Ancestry, I hope you’re listening, cause the ‘gators are circling and you need to help us escape from this mess you created.

Gator

______________________________________________________________

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86 thoughts on “Ancestry’s ThruLines Dissected: How to Use and Not Get Bit by the ‘Gators

  1. Looks like some significant changes with Thrulines today. My previously missing ancestors/lines are now represented. That’s a big deal as I was getting nothing for about 80 percent of my tree before. Also, no potential ancestors listed until 4th great grandparents. That certainly cleans things up. Time to dig in again.

  2. Hi, Roberta. Found a new issue with ThruLines you and your readers may be interested in.

    My Ancestry tree is a shared tree, so it starts with my parents and their ancestry, including their families so that my aunts, uncles and first cousins on both sides can use and enjoy it. The issue: My dad and I are not genetically related. I keep my research on my biological family private and off of Ancestry for various reasons. My real family and I have all done DNA tests so we can see how we’re similar and how we’re different, and to help me try and crack brick walls, but I am not related to my dad biologically. In my tree, he’s listed as my adoptive father (in the relative links) and no biological father is listed.

    My dad’s ancestors come up on my ThruLines. In some cases, I actually do have matches – and when I click on them, they almost all go back to two specific couples on my mom’s side whose kids moved to Texas (couple 1) or Arkansas (couple 2), where my dad’s ancestors are from. Those are our common ancestors, not my dad’s ancestors on ThruLines. So if you have an NPE or suspected NPE in your family tree, ThruLines may cover it up.

    I’ve reported it to Ancestry, but you know how incredibly slow they are to even acknowledge mistakes, let alone actually address them, so I thought I should share with someone who can get the word out.

  3. I too have a tree with 40 years of paid for proper reasearch I’m Ancestry. I have now made my tree private and unsearchable. It will remain so until Ancestry proves it can deploy artificial intelligence responsibly and either disables or fixes Thrulines.
    I would encourage others to do the same.
    MyHeritage and Ftdna are two great dna sites which I am also on. MyHeritage is getting better all the time and is cheaper than Ancestry too.

  4. I use FamilySearch for my most accurate tree. I use Ancestry now, for my experimental tree. I avoided Ancestry for a long time due to the errors I found rampant there .. And the pay walls to records. But I find it very useful for experimentation.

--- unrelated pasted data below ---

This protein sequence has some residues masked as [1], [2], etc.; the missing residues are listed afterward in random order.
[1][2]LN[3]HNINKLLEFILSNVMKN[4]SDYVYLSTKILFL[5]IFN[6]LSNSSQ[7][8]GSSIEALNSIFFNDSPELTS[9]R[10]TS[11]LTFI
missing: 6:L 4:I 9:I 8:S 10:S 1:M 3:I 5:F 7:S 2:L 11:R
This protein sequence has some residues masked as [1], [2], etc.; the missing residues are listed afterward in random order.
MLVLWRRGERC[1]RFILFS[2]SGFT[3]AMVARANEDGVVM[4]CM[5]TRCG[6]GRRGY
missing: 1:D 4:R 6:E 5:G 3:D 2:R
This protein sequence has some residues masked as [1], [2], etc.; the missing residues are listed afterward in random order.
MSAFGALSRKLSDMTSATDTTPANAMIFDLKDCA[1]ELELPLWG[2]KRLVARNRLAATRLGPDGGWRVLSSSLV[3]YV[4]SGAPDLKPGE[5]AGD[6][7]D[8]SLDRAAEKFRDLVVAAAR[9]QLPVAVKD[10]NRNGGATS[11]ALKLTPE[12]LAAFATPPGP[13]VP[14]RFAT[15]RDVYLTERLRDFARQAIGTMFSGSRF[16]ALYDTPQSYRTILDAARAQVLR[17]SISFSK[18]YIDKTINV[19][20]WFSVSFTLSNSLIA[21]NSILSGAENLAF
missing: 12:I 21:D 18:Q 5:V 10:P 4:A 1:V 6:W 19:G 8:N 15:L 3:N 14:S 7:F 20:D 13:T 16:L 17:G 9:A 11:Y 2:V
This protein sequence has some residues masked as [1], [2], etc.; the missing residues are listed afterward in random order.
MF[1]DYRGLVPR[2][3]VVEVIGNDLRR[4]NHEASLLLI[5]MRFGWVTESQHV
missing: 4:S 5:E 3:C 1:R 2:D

As an adoptee…I had to fish in many pools. The 48,000 Ancestry DNA match database is a positive.

    Ancestry’s ThruLines has been a boon to me. Here’s how I use it.

    First I turn off the potential ancestors feature….it’s just too wrong and misleading.

    Next, I take an ancestor that is a brick wall for me and I enter a hypothetical family that i’m researching and wondering about into my tree. I use the new TAGS feature to tag “hypothetical” and “unverified” ancestors that I enter in this regard. Then I wait 3 to 5 days and see if ThruLines has given me a cluster of DNA matches to examine.

    When I get my ThruLine matches (if any) , I examine the matches to see if they triangulate to the correct ancestor line DNA-wise. Some do…and and some don’t. Many that don’t have small 6cM segments and little tree info….they may match but can’t be used to support my hypothetical theory. Others triangulate to another line in my tree…so the match may claim a ThruLines Common Ancestor with me, with but I know the shared DNA with this match comes from another ancestor.

    Finally, when I get a cluster of ThruLines matches that all seem to be a part of the hypothetical ancestors line , I look at the total picture.

    In my Laurence tree, I had record evidence to my ancestor Amanda C. Laurence who was in Wabasha, MN in 1860 newly married to Daniel Young. This was as far as I could go. But by querying my DNA match database, I found 2 or 3 matches had the name Edward T. Lawrence of NY. But one Edward was a different generation and trees were too incomplete to connect them. With a little research I found Edward T Lawrence claimed a daughter Chloe Amanda Lawrence in the 1850 Oneida, NY census…. missing in the 1855 census. Obviously, more research was necessary to connect Amanda C. to Chloe Amanda…or disprove the connection. This was proving sticky and possibly not worth my time…when ThruLines came along.

    So I entered Edward T. Lawrence and his wife Rebecca Samanda Wood as parents of my ancestor Amanda C. Laurencein my Ancestry tree.. I also entered the rest of the family mentioned in the 1850 census as part of an experiment.

    Wow….what I got was 15 DNA matches to 5 children of Edward T. Lawrence. And some more to the Wood line once I extended it. I also found from the match’s trees, that a couple of siblings also went to Wabasha , MN.